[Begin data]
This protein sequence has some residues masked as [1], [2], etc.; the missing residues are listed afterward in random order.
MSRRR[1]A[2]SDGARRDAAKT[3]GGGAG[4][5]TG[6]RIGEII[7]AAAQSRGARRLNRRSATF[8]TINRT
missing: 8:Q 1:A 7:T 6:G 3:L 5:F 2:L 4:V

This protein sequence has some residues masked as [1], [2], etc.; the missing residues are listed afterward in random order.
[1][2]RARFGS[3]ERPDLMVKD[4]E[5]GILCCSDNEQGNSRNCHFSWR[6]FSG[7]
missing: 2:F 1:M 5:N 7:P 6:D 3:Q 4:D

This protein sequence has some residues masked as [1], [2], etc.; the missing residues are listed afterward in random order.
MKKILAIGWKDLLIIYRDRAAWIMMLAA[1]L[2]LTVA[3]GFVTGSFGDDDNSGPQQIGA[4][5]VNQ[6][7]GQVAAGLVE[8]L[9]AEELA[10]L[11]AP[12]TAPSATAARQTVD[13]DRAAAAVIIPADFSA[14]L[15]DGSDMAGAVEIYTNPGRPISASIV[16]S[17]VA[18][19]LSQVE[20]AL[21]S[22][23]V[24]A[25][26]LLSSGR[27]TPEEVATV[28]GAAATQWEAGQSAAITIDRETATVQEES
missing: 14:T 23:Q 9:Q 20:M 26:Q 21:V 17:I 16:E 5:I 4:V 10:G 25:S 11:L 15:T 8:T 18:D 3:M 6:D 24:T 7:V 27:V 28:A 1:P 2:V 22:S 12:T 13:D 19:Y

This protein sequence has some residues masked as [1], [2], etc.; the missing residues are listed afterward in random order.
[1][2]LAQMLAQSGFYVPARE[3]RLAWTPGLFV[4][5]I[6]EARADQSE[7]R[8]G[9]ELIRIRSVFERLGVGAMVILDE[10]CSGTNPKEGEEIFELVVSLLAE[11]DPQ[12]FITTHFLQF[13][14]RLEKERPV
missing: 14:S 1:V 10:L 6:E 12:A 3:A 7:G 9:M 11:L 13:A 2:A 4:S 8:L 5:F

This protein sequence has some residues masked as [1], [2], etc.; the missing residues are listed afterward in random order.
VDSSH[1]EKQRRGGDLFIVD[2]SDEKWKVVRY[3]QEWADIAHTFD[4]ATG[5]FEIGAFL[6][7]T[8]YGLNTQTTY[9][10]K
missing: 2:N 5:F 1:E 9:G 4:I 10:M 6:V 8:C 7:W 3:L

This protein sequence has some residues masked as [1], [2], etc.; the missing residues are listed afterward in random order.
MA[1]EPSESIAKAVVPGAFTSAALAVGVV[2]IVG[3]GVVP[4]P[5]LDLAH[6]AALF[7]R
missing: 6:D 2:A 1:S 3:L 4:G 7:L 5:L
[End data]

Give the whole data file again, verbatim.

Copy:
This protein sequence has some residues masked as [1], [2], etc.; the missing residues are listed afterward in random order.
MSRRR[1]A[2]SDGARRDAAKT[3]GGGAG[4][5]TG[6]RIGEII[7]AAAQSRGARRLNRRSATF[8]TINRT
missing: 8:Q 1:A 7:T 6:G 3:L 5:F 2:L 4:V

This protein sequence has some residues masked as [1], [2], etc.; the missing residues are listed afterward in random order.
[1][2]RARFGS[3]ERPDLMVKD[4]E[5]GILCCSDNEQGNSRNCHFSWR[6]FSG[7]
missing: 2:F 1:M 5:N 7:P 6:D 3:Q 4:D

This protein sequence has some residues masked as [1], [2], etc.; the missing residues are listed afterward in random order.
MKKILAIGWKDLLIIYRDRAAWIMMLAA[1]L[2]LTVA[3]GFVTGSFGDDDNSGPQQIGA[4][5]VNQ[6][7]GQVAAGLVE[8]L[9]AEELA[10]L[11]AP[12]TAPSATAARQTVD[13]DRAAAAVIIPADFSA[14]L[15]DGSDMAGAVEIYTNPGRPISASIV[16]S[17]VA[18][19]LSQVE[20]AL[21]S[22][23]V[24]A[25][26]LLSSGR[27]TPEEVATV[28]GAAATQWEAGQSAAITIDRETATVQEES
missing: 14:T 23:Q 9:Q 20:M 26:Q 21:V 17:I 16:E 5:I 4:V 10:G 25:S 11:L 15:T 8:T 18:D 3:M 6:D 24:T 7:V 27:V 28:A 1:P 2:V 22:S 12:T 13:D 19:Y

This protein sequence has some residues masked as [1], [2], etc.; the missing residues are listed afterward in random order.
[1][2]LAQMLAQSGFYVPARE[3]RLAWTPGLFV[4][5]I[6]EARADQSE[7]R[8]G[9]ELIRIRSVFERLGVGAMVILDE[10]CSGTNPKEGEEIFELVVSLLAE[11]DPQ[12]FITTHFLQF[13][14]RLEKERPV
missing: 14:S 1:V 10:L 6:E 12:A 3:A 7:G 9:M 11:L 13:A 2:A 4:S 8:L 5:F

This protein sequence has some residues masked as [1], [2], etc.; the missing residues are listed afterward in random order.
VDSSH[1]EKQRRGGDLFIVD[2]SDEKWKVVRY[3]QEWADIAHTFD[4]ATG[5]FEIGAFL[6][7]T[8]YGLNTQTTY[9][10]K
missing: 2:N 5:F 1:E 9:G 4:I 10:M 6:V 8:C 7:W 3:L

This protein sequence has some residues masked as [1], [2], etc.; the missing residues are listed afterward in random order.
MA[1]EPSESIAKAVVPGAFTSAALAVGVV[2]IVG[3]GVVP[4]P[5]LDLAH[6]AALF[7]R
missing: 6:D 2:A 1:S 3:L 4:G 7:L 5:L